By AiW Guest: Ross Wignall.
First, from us at AiW, a quick intro to the Sussex Africa Centre, a new initiative in its founding year, celebrating the University of Sussex’s history of international scholarship and engagement with the African continent. Building on Sussex’s long-standing tradition of area studies expertise that is a legacy of AFRAS (African and Asian Studies), the SAC provides a hub and brings together the wide scope of disciplinary interests in cutting-edge and emerging Africa-focused research from across the University. There is a programme of events, including visiting speakers and postgraduate workshops, leading up to the SAC’s official launch at the ASAUK14 conference in September: at AiW we hope to bring as much coverage as we can of these lively and varied papers and discussions.
This, given by James Esson (Loughborough), on migration, ‘football trafficking’ and youth culture, has been covered for us by an SAC PhD member, Ross Wignall, who was also discussant for the paper (and gave us the first photo of the post, taken in The Gambia – below). Further details of Ross and his work and research on youth culture and the role of faith in the Gambia and Brighton can be found at the end of his post.
Scholars from across the university, from a number of different disciplines including English, Anthropology, Geography and Migration had gathered in the Global Studies Resource centre at Sussex to listen to James Esson present his paper entitled ‘Entrepreneurs of the body? Ghanaian youth and football trafficking’.
We began with a short introduction by Prof. JoAnn Mcgregor, head of the Sussex Africa Centre, who, having supervised Dr. Esson previously, knew his work well. Esson completed his PhD at UCL on the topic of football trafficking between Ghana and Europe. He showed how understanding migration through the lens of football provides important insights into the wider conception of mobile African male bodies in development, migration and trafficking discourses. He is currently based at Loughborough University, working as part of a research team on the EU-FP7 African rural-city connections (RurbanAfrica) project. This major research project is a collaboration between researchers based in Denmark, the Netherlands, France, UK, Ghana, Tanzania, Rwanda and Cameroon and is led by the University of Copenhagen. The aim is to explore the connections between rural transformations, mobility, and urbanization processes and analyse how these contribute to an understanding of the scale, nature and location of poverty in sub-Saharan Africa, challenging a number of generally accepted ‘truths’ about rural and city development, and the significance of migration in shaping these.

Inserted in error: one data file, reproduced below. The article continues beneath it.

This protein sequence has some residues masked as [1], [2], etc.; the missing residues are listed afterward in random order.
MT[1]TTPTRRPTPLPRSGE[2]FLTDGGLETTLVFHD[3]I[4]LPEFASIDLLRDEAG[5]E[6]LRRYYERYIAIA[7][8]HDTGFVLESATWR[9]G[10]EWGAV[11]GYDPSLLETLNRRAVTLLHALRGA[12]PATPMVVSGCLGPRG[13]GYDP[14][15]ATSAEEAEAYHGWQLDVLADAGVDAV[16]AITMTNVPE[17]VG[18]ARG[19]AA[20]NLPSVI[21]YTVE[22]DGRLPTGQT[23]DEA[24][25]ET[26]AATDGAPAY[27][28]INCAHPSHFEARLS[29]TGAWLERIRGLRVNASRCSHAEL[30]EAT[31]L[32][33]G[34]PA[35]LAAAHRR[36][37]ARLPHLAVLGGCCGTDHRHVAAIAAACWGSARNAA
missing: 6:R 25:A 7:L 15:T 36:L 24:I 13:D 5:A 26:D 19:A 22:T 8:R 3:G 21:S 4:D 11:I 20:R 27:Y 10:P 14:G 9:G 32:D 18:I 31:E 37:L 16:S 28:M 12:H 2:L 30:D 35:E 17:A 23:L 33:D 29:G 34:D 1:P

At the Sussex Africa Centre event, Esson gave an introduction to his pathbreaking work on football migration, often termed football trafficking. As he explained this was somewhat misleading as it negated the individual agency of the footballers. A large part of his research is aimed at trying to understand how young footballers are becoming implicated in schemes that encourage migration abroad, mainly through shady intermediaries and agents who offer a trial or lucrative contract with a football academy or club, mainly in Europe but also in the Gulf, Asia and America. In exchange the young footballers are pressured into handing over large sums of cash before finding their dreams dashed when they travel to the foreign football club only to discover they had been part of an elaborate scam.